Many members have remarked on how much they've enjoyed the photos on the website. What many of you may not know is that the photographer for many of the pictures is none other than our Vice-President, Mr. Todd Sankey. As Mr. Sankey and I were taking some publicity photos last week, it occurred to us that many fencers and parents may like to have fencing photos taken for their own personal collections. On Saturday, November 28th from 9:30-10:30am, Mr. Sankey has kindly offered to set up his equipment to take pictures for any member who would like to have some fencing photos done. While there is no cost involved, we may choose to use some of the photos taken for promotional purposes if you have signed a photo consent form. Please feel free to take advantage of this opportunity if you are interested.
Just a reminder that class will be at the Dunbar Room of the Dunbar Community Centre tomorrow--Saturday, October 17, 2015. The schedule for classes will be as follows:
G2 & G3 10:30-11:30am
G3 Poignard & N.Italian Dueling Sabre 11:30-12:30am
On September 20, 2015, the Martinez Academy of Arms presented an exhibition of Classical Fencing to the general public in New Orleans. This Formal Academia followed two days of training, classes, and lectures on various weapons as well as aspects of fencing practice. Maestri, Provosts, Instructors, and students were selected to present assaults in a range of systems taught in the Martinez Academy. I believe Mr. Patrick Morgan echoes my own sentiments regarding the event when he writes, “I have never seen so much fencing talent and knowledge in one place." On a personal note, I was honoured to participate in assaults with Instructors Russell Hogg and Kim Moser in French Smallsword and Foil respectively. I wish to express a sincere thanks to Maestro Martinez, Maestro Acosta-Martinez, Prévôt Cecil Longino as well as the organizers of the event for this unique opportunity.
For those of you that were unable to attend, I hope this video can do some measure of justice to the great quality and variety of skill and artistry on display that day. Lastly, congratulations to Mr. Ezra Homison for his exemplary embodiment of the ideals of Classical Fencing as was adjudicated by the panel of the Formal Academia. Enjoy!
One of the people that I had the pleasure of meeting during my recent trip to the Martinez Academy Academia in New Orleans was Mr. Patrick Morgan who oversees Columbia Classical Fencing in Columbia, Missouri. I recently came across Mr. Morgan's blog post reflecting on his experiences of the Academia. Reading it certainly brought back memories for me. So, with his permission, I have decided to repost it here and share it with our members:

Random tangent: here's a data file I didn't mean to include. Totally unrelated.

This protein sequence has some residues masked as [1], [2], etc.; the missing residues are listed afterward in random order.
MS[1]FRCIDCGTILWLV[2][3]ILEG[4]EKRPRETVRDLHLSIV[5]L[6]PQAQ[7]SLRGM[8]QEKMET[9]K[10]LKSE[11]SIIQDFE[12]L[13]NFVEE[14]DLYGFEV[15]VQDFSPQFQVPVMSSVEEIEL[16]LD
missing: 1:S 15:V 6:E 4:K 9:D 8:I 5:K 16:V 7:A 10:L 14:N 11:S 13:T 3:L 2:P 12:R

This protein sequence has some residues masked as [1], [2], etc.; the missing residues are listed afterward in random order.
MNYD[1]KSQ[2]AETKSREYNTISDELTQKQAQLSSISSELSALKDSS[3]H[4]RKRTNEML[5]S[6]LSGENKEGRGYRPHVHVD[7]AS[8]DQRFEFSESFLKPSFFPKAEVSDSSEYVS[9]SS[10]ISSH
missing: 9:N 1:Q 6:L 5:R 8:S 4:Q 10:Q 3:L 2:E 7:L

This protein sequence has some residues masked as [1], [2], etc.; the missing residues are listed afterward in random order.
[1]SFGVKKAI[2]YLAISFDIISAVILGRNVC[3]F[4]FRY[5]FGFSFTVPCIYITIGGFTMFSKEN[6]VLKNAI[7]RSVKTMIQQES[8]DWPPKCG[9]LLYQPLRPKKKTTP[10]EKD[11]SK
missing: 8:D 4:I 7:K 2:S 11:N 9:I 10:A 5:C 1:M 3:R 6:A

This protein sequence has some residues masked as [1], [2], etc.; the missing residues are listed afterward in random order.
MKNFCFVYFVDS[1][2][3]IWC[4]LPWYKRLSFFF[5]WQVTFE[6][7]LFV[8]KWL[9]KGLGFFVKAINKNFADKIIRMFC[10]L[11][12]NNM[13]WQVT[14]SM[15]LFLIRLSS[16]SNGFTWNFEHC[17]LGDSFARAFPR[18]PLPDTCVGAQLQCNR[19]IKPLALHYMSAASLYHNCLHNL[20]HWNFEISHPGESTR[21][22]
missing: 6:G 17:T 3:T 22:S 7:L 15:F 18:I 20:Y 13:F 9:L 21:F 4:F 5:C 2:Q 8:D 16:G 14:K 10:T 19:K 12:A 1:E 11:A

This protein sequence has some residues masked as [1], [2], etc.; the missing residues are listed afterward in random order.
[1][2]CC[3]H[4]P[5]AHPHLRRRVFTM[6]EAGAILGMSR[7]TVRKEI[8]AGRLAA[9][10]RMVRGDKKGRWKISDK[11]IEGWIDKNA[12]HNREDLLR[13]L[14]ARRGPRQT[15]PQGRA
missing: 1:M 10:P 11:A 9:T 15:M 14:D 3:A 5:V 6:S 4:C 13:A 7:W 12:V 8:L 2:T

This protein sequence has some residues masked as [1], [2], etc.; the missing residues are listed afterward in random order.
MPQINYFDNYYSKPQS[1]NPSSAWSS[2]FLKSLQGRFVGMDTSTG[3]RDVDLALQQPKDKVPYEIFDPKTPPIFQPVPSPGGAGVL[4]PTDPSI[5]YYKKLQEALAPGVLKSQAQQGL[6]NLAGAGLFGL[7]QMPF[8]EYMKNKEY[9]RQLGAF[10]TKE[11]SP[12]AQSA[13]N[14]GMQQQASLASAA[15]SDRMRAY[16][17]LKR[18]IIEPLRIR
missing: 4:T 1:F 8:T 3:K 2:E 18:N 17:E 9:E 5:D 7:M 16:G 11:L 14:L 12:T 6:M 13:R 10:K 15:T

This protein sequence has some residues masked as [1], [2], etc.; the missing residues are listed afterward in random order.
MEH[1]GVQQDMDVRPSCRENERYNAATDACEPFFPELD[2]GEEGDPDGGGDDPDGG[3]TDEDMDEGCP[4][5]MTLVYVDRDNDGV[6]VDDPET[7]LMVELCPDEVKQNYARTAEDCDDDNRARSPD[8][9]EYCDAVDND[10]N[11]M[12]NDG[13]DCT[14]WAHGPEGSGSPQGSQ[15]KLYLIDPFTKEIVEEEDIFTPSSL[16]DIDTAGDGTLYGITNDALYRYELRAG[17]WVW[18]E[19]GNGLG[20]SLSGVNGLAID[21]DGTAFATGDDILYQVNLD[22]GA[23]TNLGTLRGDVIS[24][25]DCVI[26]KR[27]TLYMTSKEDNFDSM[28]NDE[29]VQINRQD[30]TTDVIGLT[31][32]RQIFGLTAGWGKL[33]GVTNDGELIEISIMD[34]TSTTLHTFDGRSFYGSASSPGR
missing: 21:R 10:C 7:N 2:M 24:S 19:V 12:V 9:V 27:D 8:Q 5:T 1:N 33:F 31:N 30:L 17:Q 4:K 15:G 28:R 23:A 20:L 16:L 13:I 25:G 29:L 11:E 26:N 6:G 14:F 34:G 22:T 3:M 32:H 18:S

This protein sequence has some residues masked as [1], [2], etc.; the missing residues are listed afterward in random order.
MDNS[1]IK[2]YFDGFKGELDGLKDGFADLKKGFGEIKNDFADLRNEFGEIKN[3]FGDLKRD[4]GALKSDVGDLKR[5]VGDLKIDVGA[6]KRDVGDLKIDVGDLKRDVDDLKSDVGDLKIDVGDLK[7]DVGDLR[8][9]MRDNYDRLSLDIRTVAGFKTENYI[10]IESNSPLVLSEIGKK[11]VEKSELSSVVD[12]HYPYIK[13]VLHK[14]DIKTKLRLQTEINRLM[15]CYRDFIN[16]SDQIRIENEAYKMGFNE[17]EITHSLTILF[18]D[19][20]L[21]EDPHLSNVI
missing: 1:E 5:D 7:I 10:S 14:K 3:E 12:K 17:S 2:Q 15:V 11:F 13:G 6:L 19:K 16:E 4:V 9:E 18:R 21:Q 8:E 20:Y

I would like to thank Mr. Morgan for sharing this article with us and encourage all of you to visit the Columbia Classical Fencing website as the other posts make for quite interesting reading.
I had the pleasure of taking part in the Martinez Academy Academia which took place in New Orleans this past weekend. Below are the links to the newspaper articles which covered this event:
As the end of summer was swiftly approaching, we were able to organize one more weapons workshop and visit to Seattle before our students' return to school in September. We began our day touring the Hiram M. Chittenden Locks in Ballard, WA where we were able to catch a glimpse of Chinook salmon making their way back from the Pacific and up the salmon ladder to their freshwater spawning grounds inland. This was followed by a hearty Italian lunch on historical Ballard Avenue and a quick visit to the local chocolate factory. After many delicious dishes and snacks, we were well-prepared for our afternoon workshop ahead under the watchful guidance of Prévôt Longino and Instructor-in-training Nelson.
On this particlar afternoon, our fencers were split into three groups to focus on the specific weapons that each person wanted to practice. These weapons included: foil & poignard, northern Italian dueling sabre, and poignard. Following a quick dinner at the neighbourhood Ethiopian restaurant, our evening continued with participation in French foil class where we studied the reprise and how it was to be employed tactically. Upon squeezing in a few final assaults, our fencers made their way back to Vancouver having filled the day with fun, learning, and practice. As always, I would like to express a warm and sincere thanks to our gracious hosts at Salle Saint-George for their time and hospitality.